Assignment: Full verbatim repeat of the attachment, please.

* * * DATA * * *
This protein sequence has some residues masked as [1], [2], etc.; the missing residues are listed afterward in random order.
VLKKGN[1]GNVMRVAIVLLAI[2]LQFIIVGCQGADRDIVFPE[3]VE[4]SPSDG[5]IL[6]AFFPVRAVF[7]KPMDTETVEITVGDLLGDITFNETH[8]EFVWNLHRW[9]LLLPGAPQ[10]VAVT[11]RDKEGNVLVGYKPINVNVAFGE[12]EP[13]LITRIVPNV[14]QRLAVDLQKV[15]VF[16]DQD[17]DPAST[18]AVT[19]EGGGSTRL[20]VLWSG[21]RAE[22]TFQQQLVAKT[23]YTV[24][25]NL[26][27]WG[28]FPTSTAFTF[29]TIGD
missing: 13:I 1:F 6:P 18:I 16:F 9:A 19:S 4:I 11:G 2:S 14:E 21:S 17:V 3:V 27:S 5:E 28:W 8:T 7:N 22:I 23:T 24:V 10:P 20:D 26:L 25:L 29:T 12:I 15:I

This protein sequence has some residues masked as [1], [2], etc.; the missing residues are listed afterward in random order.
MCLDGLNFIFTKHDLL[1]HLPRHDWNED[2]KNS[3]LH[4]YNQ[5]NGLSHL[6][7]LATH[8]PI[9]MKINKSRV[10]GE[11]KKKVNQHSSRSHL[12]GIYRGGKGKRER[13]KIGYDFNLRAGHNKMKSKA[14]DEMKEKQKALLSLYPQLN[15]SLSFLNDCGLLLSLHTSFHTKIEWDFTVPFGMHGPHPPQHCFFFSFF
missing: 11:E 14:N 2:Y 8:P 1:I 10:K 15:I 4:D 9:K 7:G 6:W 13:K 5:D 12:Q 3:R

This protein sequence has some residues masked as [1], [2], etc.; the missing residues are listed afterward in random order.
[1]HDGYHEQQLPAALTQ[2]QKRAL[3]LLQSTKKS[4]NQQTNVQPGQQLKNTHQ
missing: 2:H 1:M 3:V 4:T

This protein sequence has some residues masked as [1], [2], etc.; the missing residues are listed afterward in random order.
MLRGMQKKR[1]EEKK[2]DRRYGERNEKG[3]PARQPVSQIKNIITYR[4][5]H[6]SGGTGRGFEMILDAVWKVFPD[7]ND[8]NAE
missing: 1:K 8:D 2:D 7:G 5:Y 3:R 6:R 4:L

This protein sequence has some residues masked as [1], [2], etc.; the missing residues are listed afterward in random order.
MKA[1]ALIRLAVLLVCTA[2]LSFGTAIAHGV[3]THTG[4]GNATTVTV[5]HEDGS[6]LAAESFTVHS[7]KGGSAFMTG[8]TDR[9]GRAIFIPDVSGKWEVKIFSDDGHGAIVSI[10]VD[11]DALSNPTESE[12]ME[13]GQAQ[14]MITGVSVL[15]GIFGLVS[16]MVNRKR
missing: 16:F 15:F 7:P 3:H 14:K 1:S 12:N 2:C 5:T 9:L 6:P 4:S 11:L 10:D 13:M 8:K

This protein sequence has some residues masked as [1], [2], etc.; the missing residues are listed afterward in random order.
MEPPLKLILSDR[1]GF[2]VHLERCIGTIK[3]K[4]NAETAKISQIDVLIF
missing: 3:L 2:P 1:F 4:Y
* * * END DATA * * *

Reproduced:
This protein sequence has some residues masked as [1], [2], etc.; the missing residues are listed afterward in random order.
VLKKGN[1]GNVMRVAIVLLAI[2]LQFIIVGCQGADRDIVFPE[3]VE[4]SPSDG[5]IL[6]AFFPVRAVF[7]KPMDTETVEITVGDLLGDITFNETH[8]EFVWNLHRW[9]LLLPGAPQ[10]VAVT[11]RDKEGNVLVGYKPINVNVAFGE[12]EP[13]LITRIVPNV[14]QRLAVDLQKV[15]VF[16]DQD[17]DPAST[18]AVT[19]EGGGSTRL[20]VLWSG[21]RAE[22]TFQQQLVAKT[23]YTV[24][25]NL[26][27]WG[28]FPTSTAFTF[29]TIGD
missing: 13:I 1:F 6:P 18:I 16:F 9:A 19:S 4:I 11:G 2:S 14:E 21:S 17:V 3:V 27:S 5:E 28:W 8:T 7:N 22:I 23:T 24:V 10:P 20:D 26:L 25:L 29:T 12:I 15:I

This protein sequence has some residues masked as [1], [2], etc.; the missing residues are listed afterward in random order.
MCLDGLNFIFTKHDLL[1]HLPRHDWNED[2]KNS[3]LH[4]YNQ[5]NGLSHL[6][7]LATH[8]PI[9]MKINKSRV[10]GE[11]KKKVNQHSSRSHL[12]GIYRGGKGKRER[13]KIGYDFNLRAGHNKMKSKA[14]DEMKEKQKALLSLYPQLN[15]SLSFLNDCGLLLSLHTSFHTKIEWDFTVPFGMHGPHPPQHCFFFSFF
missing: 11:E 14:N 2:Y 8:P 1:I 10:K 15:I 4:D 9:K 7:G 6:W 13:K 5:D 12:Q 3:R

This protein sequence has some residues masked as [1], [2], etc.; the missing residues are listed afterward in random order.
[1]HDGYHEQQLPAALTQ[2]QKRAL[3]LLQSTKKS[4]NQQTNVQPGQQLKNTHQ
missing: 2:H 1:M 3:V 4:T

This protein sequence has some residues masked as [1], [2], etc.; the missing residues are listed afterward in random order.
MLRGMQKKR[1]EEKK[2]DRRYGERNEKG[3]PARQPVSQIKNIITYR[4][5]H[6]SGGTGRGFEMILDAVWKVFPD[7]ND[8]NAE
missing: 1:K 8:D 2:D 7:G 5:Y 3:R 6:R 4:L

This protein sequence has some residues masked as [1], [2], etc.; the missing residues are listed afterward in random order.
MKA[1]ALIRLAVLLVCTA[2]LSFGTAIAHGV[3]THTG[4]GNATTVTV[5]HEDGS[6]LAAESFTVHS[7]KGGSAFMTG[8]TDR[9]GRAIFIPDVSGKWEVKIFSDDGHGAIVSI[10]VD[11]DALSNPTESE[12]ME[13]GQAQ[14]MITGVSVL[15]GIFGLVS[16]MVNRKR
missing: 16:F 15:F 7:P 3:H 14:K 1:S 12:N 2:C 5:T 9:L 6:P 4:S 11:L 10:D 13:M 8:K

This protein sequence has some residues masked as [1], [2], etc.; the missing residues are listed afterward in random order.
MEPPLKLILSDR[1]GF[2]VHLERCIGTIK[3]K[4]NAETAKISQIDVLIF
missing: 3:L 2:P 1:F 4:Y